Lauren Levato Coyne and Rory Coyne are a dynamic Evanston arts duo who own the new gallery space called Sidetracked Studio on Chicago Avenue. Recently transitioning to working in a studio above their storefront gallery, they are benefiting from the growing trend in Evanston to support all things “Evanston made.”
Why did you choose to live, work, and open a gallery in Evanston?
Lauren: From 2006 to 2010, I lived in Evanston on Michigan Avenue in a building of poets, writers, and filmmakers. What I loved about it then is what I love about it now and also what brought me back—there’s an idyllic blend of small town meets big city that only Evanston has. I know my neighbors and the grocery and hardware store clerks know us by name. Our favorite restaurant (Union Pizzeria!) puts our signature drink down in front of us when we walk in the door (the Campfire Old Fashioned)—only in Evanston! There’s also very thriving arts culture here along with an international citizenry because of Northwestern, Piven, The Block, etc. Plus, the lakefront can’t be beat.
Rory: As soon as we came to Evanston, I was really taken by it. We don’t own a car and we can do everything we need to do on foot, so that was a plus. Food is our hobby, so it was important that Evanston have good restaurants. We felt the excitement building in Evanston, and we think it’s just starting to really get rolling, a new kind of creative momentum in the city. We had been dreaming about our own storefront studio since we started dating, so about four years, and not long after we moved to Evanston–opportunities to do it started to present themselves.
Lauren: The first Open Studios Evanston event really showed us how much interest and support there is in town for what we do. And that’s continued. We get a good showing of Evanstonians at every opening event, and as more people learn where we are and that they can come by and see our work in progress, we are getting more drop-in visitors.
Do many of your collectors live in Evanston?
Lauren: Because of social media, our collectors are all over the world. A U.S. soldier stationed in Germany purchased work from gallery artist Darla Teagarden at our last show. An Italian hotelier owns some of my drawings, and Rory’s work is in collections in the Netherlands, of course, since that’s his homeland. He’s doing a great job updating the cannon of Netherlandish painting, isn’t he?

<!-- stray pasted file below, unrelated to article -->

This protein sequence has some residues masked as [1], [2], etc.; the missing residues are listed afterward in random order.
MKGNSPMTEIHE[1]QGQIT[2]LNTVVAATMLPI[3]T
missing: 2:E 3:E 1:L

Rory: Evanston is still learning we are here. We do have a few local collectors, but we expect more as people continue to discover us and our ever changing programming. We have had a delightful and enthusiastic welcome from the community so far.
There seems to be a trend in Evanston where artisans of locally made wares are well supported by local consumers. Would you say this benefits visual artists?
Lauren: It’s a huge benefit to visual artists and support comes in all kinds of ways from purchasing work, to sharing online, to bringing friends to see a show. When people show up in whatever way they can, it helps the artist create their next work. Showing up with fiscal support is the most important, let’s be honest, but showing up with cookies or wine, sharing on social media—all of it means “keep going!” Once some-body brought me a tarantula spiderling at one of my artist talks—talk about support! “I love what you do, here’s a baby tarantula!” Support comes in all manners and styles of gifts and gestures. And yes, we still have that tarantula. Her name is Maehb.
Rory: People not only want quality but human presence, as well. This ranges from foods to fine art. I think we all enjoy knowing where the things we buy come from, and to be able to tell a story. Some of our most consistent collectors are artists and artisan, just as we collect other artists. It’s humbling to think that someone who knows the struggle and hard work of being an artist wants to spend what little money they have on something handmade—more expensive but intrinsically more valuable. Not only that, but we have been able to trade art work for the things we want and need, ranging from a vacuum cleaner to a two week stay
in a vacation home.
Lauren, you just finished a residency at Ragdale. How will that experience shape your work?
Lauren: I was so fortunate to have six weeks at Ragdale, with a partial fellowship award. My time there will completely shape my work for the next few years. Projects and ideas that have been gestating for the past year or more finally had the open space to uncurl and roam around. I was able to solve some conceptual ideas for two entirely new projects I’m about to start—a graphic fable and a novel. Before I arrived at Ragdale, I had no idea where to begin. Opening Sidetracked Studio has been tremendous, but it also meant that our own work took a slight hit, so it was imperative for me to have those six weeks at Ragdale to research, discover, play, and develop what’s coming next. It’s big. I’m excited.
Rory, what new works can we expect from you in 2016?
Rory: I was just asked to have a solo exhibition in New York City. The gallery and I are still working out the details so I can’t announce anything specific just yet. What I do know, however, is that I will continue to explore mythological storytelling. Some characters I have painted in the past might return and some new ones will be introduced. My paintings have become more complicated in their composition and narrative, so I expect that to develop even further. I’m extremely excited to start on this new exhibition, but it’s truly in its foundation stage. Expect grand stories, epic imagery, and lots of texture.